Wednesday, December 14, 2011

Will you be there?

Canada. 5.4 seconds. Gold.

The holidays mean different things to different people. For thousands of Canadian hockey fans from coast to coast, they are a time to sit in front of the TV and watch a bunch of teenagers playing their hearts out for our national reputation, in between cheesy TSN commercials making us proud to live in a country with “more square feet of awesomeness per person than any other nation on earth.”

In the two years since Jordan EBERLE's epic goal with 5.4 seconds left in the 3rd during the semi-final game vs. Russia, Canada has seen quite a few ups and downs at the World Juniors. In Saskatchewan in 2010, EBERLE led the tournament in goals and was 2nd in points as Canada dominated and entered the gold medal game undefeated. And then, the Americans happened.

We found ourselves down 5-4 in the 3rd, until EBERLE tied it with about 1:30 left in regulation (can you see why we love this guy?) to take it to overtime. Unfortunately that wasn't enough, as John Carlson scored 4:25 into the extra period to seal the game. Instead of winning our record-breaking 6th consecutive gold medal, Canadians watched our rivals celebrate on our ice. To sum it up, it sucked.

As fans, we were heartbroken. We vowed to wear red-and-white as often as we could, to perform as many pre-game superstitions as we had, to make sure the gold came back home in Buffalo. We placed our faith on a new group of guys, and they didn't disappoint.

In a preliminary game against Norway, Brayden Schenn tied Canada's record for the most goals in a single game with Mario Lemieux and Simon Gagne, setting BabySchenn up for some lofty expectations. He ended the tournament as its leading scorer, and tied Canada's record for the most-ever points in a tournament.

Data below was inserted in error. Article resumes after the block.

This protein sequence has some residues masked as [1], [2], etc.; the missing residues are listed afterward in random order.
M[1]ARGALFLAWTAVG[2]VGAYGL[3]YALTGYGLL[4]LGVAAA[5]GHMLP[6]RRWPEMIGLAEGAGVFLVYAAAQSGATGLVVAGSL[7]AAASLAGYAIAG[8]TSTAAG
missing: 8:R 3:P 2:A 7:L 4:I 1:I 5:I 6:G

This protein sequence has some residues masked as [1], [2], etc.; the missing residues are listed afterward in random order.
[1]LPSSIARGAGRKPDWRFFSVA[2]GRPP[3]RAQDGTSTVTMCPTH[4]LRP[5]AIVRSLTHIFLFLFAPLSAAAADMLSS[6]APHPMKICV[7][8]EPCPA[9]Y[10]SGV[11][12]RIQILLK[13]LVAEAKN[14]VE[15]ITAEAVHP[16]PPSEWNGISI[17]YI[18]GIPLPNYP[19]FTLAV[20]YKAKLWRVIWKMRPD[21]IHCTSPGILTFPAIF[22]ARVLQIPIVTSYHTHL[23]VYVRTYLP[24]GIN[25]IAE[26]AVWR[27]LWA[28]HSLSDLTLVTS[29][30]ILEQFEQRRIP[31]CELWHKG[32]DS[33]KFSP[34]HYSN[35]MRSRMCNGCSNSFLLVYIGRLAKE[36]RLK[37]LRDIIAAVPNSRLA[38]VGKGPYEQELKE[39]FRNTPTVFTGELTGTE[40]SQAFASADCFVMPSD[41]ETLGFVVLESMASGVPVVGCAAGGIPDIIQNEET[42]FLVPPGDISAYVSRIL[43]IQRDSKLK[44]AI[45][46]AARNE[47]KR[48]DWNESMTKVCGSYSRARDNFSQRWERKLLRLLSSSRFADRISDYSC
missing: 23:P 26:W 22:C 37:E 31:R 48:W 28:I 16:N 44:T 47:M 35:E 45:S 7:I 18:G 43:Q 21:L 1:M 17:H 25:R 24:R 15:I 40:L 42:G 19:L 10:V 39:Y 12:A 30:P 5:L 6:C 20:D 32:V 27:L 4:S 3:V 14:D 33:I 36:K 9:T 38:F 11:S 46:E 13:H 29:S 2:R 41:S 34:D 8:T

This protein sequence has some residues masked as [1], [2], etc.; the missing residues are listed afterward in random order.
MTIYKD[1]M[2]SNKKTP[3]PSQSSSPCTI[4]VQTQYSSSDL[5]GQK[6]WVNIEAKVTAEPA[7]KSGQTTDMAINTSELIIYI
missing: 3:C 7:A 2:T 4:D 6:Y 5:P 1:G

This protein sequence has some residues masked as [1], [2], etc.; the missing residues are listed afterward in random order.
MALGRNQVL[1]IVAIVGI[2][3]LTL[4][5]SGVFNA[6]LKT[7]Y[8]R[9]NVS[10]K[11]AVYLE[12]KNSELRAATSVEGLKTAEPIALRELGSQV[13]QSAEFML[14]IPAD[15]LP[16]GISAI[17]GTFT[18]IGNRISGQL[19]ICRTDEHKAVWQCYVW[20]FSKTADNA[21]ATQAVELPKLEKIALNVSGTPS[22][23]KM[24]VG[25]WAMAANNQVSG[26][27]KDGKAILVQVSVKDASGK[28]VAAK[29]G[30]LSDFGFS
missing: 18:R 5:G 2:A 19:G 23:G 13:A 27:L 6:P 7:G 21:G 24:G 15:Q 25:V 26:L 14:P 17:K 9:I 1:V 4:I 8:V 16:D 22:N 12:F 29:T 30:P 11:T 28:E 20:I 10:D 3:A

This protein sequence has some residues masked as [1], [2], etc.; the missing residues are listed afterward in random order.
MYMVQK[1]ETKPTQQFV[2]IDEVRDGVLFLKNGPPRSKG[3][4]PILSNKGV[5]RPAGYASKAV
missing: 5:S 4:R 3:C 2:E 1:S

Canada ended the preliminary round 3-1, including a huge 6-3 win over Russia, good for second in group B. We beat Switzerland in the quarterfinals, and then avenged last year's loss to the Americans in the semis, meaning another gold-medal game against another traditional rival. This time, it was Russia.

Canada started strong and was holding a 3-0 lead at the end of the 2nd. Then things started to get awry. Canadians started celebrating, TSN started showing us the championship t-shirts and hats (way to be subtle, losers), and then the Russians scored. Once, twice, three times. Suddenly it was tied. The Russians kept scoring.

(It's worth mentioning that our hero, Jordan EBERLE, was watching the game until it was 3-0, at which point he went in to get his appendix out. Take from that what you will.)

Last year's loss hurt a lot. The historic collapse, the stunned faces, the Russian celebrations. We shouldn't have been so hurt; after all, silver isn't bad. But we were. Silver isn't gold.

Another defeated group of kids. And now, they're passing the torch on to a new class, one whose expectations are even greater. Sure, it's only a game. But it's a pretty important game.

EBERLE. Schenn. Ellis. Price. Tavares. 

No matter how these players' NHL careers turn out, they will always be remembered for capturing the country's collective heart for a few short weeks, and creating memories that last a lifetime. Except Price, cause he's a Hab.

Have we created a 'monster'? Maybe. The extensive coverage of the cuts are a little cruel, perhaps. The way we absolutely lose our minds when they lose (or win, for that matter) could be seen as pathetic. Can we justify the fact that it's essentially a national tragedy when the boys come home with anything less than a gold medal? No, we can't. But we also shouldn't need to. We've created a monster, but it's our monster, and we'll love it forever.

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